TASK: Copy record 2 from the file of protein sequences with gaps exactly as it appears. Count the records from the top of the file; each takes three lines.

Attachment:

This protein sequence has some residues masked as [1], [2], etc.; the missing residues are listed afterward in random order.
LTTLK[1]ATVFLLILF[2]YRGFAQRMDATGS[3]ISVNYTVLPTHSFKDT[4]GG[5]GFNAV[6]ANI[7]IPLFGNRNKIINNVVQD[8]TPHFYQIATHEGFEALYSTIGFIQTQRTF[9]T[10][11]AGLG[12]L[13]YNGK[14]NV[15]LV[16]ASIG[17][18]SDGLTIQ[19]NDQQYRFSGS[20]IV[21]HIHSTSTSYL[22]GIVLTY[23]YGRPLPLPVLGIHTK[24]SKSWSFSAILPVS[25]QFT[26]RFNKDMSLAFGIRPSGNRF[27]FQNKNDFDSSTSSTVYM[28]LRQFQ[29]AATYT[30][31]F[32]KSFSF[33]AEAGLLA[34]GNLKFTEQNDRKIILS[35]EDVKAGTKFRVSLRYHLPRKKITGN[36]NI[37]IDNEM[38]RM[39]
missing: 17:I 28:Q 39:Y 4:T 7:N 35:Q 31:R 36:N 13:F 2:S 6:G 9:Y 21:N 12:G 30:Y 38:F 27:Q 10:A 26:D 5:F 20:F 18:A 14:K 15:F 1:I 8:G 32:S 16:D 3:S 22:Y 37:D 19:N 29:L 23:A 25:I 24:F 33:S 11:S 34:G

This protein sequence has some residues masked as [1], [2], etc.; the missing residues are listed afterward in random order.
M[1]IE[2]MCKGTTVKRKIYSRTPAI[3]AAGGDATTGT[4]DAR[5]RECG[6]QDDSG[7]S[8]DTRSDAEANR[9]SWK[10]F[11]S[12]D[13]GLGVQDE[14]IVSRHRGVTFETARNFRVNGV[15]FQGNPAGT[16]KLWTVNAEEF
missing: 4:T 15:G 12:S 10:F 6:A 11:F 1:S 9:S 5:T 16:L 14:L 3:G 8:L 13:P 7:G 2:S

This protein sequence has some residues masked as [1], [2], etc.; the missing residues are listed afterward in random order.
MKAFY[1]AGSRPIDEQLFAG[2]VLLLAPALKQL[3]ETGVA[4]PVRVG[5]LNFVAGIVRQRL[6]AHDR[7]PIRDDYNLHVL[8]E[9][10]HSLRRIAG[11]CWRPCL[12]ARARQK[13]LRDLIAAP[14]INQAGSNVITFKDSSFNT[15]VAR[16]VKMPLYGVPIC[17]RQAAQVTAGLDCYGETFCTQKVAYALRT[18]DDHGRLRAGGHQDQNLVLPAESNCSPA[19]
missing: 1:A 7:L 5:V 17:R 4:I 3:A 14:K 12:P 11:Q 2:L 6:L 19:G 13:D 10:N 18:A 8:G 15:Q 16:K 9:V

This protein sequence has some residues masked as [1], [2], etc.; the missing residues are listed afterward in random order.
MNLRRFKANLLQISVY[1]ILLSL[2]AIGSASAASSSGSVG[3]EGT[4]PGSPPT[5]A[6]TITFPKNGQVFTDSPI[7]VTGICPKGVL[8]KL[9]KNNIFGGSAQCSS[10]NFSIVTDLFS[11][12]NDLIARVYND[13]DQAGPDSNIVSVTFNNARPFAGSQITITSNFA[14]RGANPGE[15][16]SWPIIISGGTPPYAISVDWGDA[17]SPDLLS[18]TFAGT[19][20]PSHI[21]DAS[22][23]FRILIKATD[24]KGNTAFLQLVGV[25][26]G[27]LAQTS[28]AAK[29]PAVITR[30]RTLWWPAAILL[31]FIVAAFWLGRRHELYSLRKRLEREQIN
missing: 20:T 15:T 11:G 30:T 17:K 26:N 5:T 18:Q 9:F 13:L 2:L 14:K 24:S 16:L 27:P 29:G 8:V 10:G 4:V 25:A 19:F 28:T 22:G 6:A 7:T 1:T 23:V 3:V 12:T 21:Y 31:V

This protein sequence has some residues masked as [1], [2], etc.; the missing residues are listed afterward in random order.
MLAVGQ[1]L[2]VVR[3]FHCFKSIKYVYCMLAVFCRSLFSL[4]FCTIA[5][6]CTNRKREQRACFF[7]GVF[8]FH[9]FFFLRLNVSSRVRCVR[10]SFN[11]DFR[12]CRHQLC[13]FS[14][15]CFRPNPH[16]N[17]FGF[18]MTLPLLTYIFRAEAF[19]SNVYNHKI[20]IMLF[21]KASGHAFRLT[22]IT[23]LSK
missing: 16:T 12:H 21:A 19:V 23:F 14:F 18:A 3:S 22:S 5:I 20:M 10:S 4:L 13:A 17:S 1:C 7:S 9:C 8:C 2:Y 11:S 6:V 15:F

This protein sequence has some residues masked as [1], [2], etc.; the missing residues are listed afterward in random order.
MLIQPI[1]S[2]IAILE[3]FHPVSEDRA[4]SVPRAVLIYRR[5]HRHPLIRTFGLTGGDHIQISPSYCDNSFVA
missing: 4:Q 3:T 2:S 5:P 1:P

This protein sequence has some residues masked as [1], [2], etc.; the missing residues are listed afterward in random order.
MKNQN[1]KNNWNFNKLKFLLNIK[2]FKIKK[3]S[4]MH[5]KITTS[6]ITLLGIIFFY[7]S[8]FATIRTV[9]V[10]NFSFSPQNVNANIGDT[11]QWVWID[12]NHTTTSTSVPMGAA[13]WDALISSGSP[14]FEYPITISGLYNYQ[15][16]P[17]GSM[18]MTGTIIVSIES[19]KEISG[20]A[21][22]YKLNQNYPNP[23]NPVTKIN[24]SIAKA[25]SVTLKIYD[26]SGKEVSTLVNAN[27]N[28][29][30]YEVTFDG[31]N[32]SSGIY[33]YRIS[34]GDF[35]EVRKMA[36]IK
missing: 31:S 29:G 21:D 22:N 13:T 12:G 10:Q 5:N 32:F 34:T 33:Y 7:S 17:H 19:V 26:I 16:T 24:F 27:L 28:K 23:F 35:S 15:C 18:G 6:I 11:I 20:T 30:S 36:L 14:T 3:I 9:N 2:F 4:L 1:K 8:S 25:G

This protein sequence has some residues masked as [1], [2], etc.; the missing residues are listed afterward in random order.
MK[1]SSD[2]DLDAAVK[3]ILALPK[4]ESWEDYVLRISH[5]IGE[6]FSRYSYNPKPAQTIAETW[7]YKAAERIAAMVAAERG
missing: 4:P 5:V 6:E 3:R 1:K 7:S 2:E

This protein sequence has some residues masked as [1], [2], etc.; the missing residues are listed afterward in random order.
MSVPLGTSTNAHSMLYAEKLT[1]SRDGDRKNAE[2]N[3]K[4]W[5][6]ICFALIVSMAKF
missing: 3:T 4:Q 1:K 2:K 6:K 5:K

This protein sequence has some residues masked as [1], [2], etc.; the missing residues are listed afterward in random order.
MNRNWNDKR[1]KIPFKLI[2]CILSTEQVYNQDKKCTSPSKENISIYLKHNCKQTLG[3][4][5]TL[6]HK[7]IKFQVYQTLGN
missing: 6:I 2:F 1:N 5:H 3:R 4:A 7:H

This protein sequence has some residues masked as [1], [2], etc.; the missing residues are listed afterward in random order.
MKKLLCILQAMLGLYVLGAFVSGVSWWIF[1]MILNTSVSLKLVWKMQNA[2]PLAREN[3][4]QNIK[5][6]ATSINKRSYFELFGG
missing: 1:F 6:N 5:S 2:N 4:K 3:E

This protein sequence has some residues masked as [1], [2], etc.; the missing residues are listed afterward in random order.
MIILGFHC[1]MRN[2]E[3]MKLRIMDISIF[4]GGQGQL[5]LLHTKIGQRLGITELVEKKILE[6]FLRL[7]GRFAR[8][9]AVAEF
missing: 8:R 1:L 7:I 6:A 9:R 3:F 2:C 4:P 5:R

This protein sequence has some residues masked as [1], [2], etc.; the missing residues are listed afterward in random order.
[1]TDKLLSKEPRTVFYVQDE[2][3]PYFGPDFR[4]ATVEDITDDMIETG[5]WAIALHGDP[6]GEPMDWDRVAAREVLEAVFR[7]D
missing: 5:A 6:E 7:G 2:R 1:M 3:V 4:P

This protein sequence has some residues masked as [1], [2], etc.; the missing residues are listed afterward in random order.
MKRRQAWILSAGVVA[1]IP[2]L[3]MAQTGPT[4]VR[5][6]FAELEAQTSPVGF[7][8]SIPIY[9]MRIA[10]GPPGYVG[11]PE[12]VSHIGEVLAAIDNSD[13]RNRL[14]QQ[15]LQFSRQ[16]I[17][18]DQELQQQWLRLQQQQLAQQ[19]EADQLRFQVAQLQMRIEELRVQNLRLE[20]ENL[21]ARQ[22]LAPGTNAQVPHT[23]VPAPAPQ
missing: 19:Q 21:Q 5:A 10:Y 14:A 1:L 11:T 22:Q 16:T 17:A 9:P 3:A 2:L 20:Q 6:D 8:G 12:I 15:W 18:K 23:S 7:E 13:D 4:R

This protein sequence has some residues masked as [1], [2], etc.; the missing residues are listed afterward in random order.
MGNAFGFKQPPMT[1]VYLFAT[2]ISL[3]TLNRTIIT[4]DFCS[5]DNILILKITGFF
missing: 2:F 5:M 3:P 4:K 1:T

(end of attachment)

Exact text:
This protein sequence has some residues masked as [1], [2], etc.; the missing residues are listed afterward in random order.
M[1]IE[2]MCKGTTVKRKIYSRTPAI[3]AAGGDATTGT[4]DAR[5]RECG[6]QDDSG[7]S[8]DTRSDAEANR[9]SWK[10]F[11]S[12]D[13]GLGVQDE[14]IVSRHRGVTFETARNFRVNGV[15]FQGNPAGT[16]KLWTVNAEEF
missing: 4:T 15:G 12:S 10:F 6:A 11:F 1:S 9:S 5:T 16:L 14:L 3:G 8:L 13:P 7:G 2:S